My favorite artists do not, by most measures, subsist on the fringe, nor do they fly under the radar. Still, I'm often taken aback when they show up in the mass-market milieu, such as slick commercials, network TV shows, major-studio movies, and general interest magazines. Spoon has hit all these cultural landmarks, including one that recently tickled/alarmed me: a profile and review in the New Yorker. My unease was tempered, however, by the band's return to tiny clubs to promote Ga Ga Ga Ga Ga.
Spoon, Cafe du Nord, July 14, 2007: It's been several years since I've felt the need to proselytize Spoon, and I'm glad that their fortunes have changed so dramatically in that time. Through no fault of their own, however, they now inhabit the same territory as another group of recent visitors to San Francisco, the Decemberists. I like both bands immensely, but the venues necessary to accommodate their expanding fan base tend to keep me away. Fortunately, I chalked up plenty of Spoon shows during the pre-blog years, so I'm not lacking in that department. Nonetheless, a part of me feels a little twinge whenever I rule out catching one of their shows for no reason other than venue snobbery.
The only consolation to being a venue snob is that your pigheadedness is sometimes rewarded by bands who seem to enjoy playing to real crowds in minuscule spaces--bands such as Spoon. For me, there's no contest: I'd trade in front-row seats to just about any theater, amphitheater, or festival show for a perch in a glorified bar with a decent sound system, standing less than an arm's length away from a beloved band, even if I have to wait in line for the better part of a day to make the cut.
By now, it probably feels like you've been reading for as long as I was waiting! Of course, you can peek at the setlist below if you want the rundown of songs. Of the older tunes, "Anything You Want" had a slinky, subterranean undertone that felt new to me, while I welcome any opportunity to hear "Vittorio E" or "I Could See the Dude." Overall, I would've liked more Gimme Fiction and less Kill the Moonlight, but I can't complain about the Girls Can Tell love, especially "Everything Hits at Once." Later, it occurred to me that they didn't do "Me and the Bean"--a first for me.
I hadn't spent much time with Ga Ga Ga Ga Ga before the show, but "You Got Yr. Cherry Bomb" and "The Underdog" hooked me right away, and their charms were just as irresistible in the club. I love how the band embraces its pure pop instincts on those two, and when you see them play it live, there's no doubt that the tambourine makes both tunes. In fact, I think that the two songs' detour from the typical Spoon blueprint is what makes them so interesting. The rest of the new songs sort of flew past me, and I'm still taking in Ga Ga Ga Ga Ga, but I like how the band has managed to incorporate a wider range of influences while simultaneously honing its signature sound.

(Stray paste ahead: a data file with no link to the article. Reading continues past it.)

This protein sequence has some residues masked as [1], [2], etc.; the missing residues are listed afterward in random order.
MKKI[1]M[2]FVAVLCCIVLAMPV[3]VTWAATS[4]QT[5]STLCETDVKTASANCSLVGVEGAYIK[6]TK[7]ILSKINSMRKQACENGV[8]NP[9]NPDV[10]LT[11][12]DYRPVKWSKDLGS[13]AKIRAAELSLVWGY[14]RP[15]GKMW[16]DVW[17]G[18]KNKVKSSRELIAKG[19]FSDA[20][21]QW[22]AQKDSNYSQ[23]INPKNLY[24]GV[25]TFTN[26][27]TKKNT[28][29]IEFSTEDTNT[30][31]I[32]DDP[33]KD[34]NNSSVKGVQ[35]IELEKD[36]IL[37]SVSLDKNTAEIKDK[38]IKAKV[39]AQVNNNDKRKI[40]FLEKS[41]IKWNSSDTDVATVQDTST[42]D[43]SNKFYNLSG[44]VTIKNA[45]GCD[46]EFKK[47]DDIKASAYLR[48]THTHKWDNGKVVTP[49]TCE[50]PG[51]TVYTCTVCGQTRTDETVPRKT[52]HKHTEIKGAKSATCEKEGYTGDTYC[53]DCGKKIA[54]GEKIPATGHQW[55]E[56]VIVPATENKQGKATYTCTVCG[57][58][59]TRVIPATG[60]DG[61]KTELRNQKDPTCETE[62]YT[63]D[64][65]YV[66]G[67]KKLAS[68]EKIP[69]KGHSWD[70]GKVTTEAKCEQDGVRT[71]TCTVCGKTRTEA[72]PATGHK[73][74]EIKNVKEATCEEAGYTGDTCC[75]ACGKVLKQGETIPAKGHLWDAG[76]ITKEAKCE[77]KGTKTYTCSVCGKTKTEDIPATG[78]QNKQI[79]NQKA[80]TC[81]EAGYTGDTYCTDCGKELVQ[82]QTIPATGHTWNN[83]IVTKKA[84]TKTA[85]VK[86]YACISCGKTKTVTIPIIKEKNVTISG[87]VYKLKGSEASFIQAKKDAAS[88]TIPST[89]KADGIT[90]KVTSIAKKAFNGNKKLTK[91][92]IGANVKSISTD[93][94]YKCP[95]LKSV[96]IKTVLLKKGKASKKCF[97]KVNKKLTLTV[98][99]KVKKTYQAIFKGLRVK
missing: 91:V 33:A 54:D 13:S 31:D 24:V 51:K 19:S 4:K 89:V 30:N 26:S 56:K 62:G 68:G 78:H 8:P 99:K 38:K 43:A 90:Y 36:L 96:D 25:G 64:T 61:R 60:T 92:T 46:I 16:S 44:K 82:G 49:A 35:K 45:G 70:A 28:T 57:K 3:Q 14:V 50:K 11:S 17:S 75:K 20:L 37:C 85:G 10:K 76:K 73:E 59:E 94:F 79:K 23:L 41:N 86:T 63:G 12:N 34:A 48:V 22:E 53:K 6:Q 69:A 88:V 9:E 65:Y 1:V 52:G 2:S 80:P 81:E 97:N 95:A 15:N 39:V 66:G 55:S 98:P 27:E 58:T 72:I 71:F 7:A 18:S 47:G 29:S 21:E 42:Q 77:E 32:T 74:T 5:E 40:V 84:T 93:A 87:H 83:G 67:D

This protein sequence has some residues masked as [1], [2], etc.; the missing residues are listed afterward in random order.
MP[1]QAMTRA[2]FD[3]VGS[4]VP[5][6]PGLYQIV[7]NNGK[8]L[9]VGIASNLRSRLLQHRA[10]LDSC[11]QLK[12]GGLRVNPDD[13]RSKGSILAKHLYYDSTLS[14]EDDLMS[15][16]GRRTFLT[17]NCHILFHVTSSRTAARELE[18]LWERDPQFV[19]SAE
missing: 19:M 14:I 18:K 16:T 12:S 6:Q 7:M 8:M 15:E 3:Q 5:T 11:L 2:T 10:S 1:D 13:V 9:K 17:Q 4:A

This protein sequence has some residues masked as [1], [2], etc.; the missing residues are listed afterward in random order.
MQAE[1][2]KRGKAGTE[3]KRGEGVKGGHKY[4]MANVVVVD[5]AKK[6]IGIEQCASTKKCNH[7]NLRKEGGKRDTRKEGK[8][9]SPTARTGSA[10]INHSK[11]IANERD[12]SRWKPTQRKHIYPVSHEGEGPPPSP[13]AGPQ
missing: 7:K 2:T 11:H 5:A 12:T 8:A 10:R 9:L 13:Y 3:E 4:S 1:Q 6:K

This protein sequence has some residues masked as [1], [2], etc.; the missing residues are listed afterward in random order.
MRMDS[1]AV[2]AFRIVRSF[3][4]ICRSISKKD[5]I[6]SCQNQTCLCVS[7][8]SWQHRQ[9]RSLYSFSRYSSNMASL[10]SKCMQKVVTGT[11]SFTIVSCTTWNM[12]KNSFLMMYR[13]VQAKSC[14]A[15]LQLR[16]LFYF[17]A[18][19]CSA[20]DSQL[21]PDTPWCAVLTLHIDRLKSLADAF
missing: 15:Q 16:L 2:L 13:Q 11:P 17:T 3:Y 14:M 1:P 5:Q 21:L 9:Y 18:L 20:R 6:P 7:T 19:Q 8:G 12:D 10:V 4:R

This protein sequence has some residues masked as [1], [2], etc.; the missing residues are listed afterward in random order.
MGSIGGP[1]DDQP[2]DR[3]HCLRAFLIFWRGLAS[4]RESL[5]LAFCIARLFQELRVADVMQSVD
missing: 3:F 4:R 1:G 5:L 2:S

As a fan, I know how much of a treat these small shows can be, but almost as satisfying is hearing the sentiment echoed by the band or performer. Toward the end of the evening, Britt even said it was the best show the band had ever played in San Francisco. Otherwise, banter was in fairly short supply, though Britt was more generous with his grins. At the same time, though, he seemed to play to his amp as much as to any human (with the possible exception of the rock-solid Jim Eno).
The very first Spoon show I attended was a major revelation that drove me to urge their music on anyone who inquired into my listening habits. Truthfully, I'm not sure any of the gigs I've seen since then have quite approached that plateau (with the possible exception of the 2003 El Rey gig with the Natural History), not even this intimate show. I can't write off any band that once grabbed me so emphatically, but at the same time, I'd be lying if I claimed they were in the best form I've witnessed.
Rogue Wave opened the show and previewed a bunch of songs from their new album, coming out in September. Their sweet, catchy tunes are intact, and they've apparently picked up a new bass player along the way: Abbey, formerly of Beulah! Graham from the band even joined Spoon for "Fitted Shirt" and "Lines in the Suit," a tradition first established when he jumped in at Britt's solo show at Hotel Utah in 2004.
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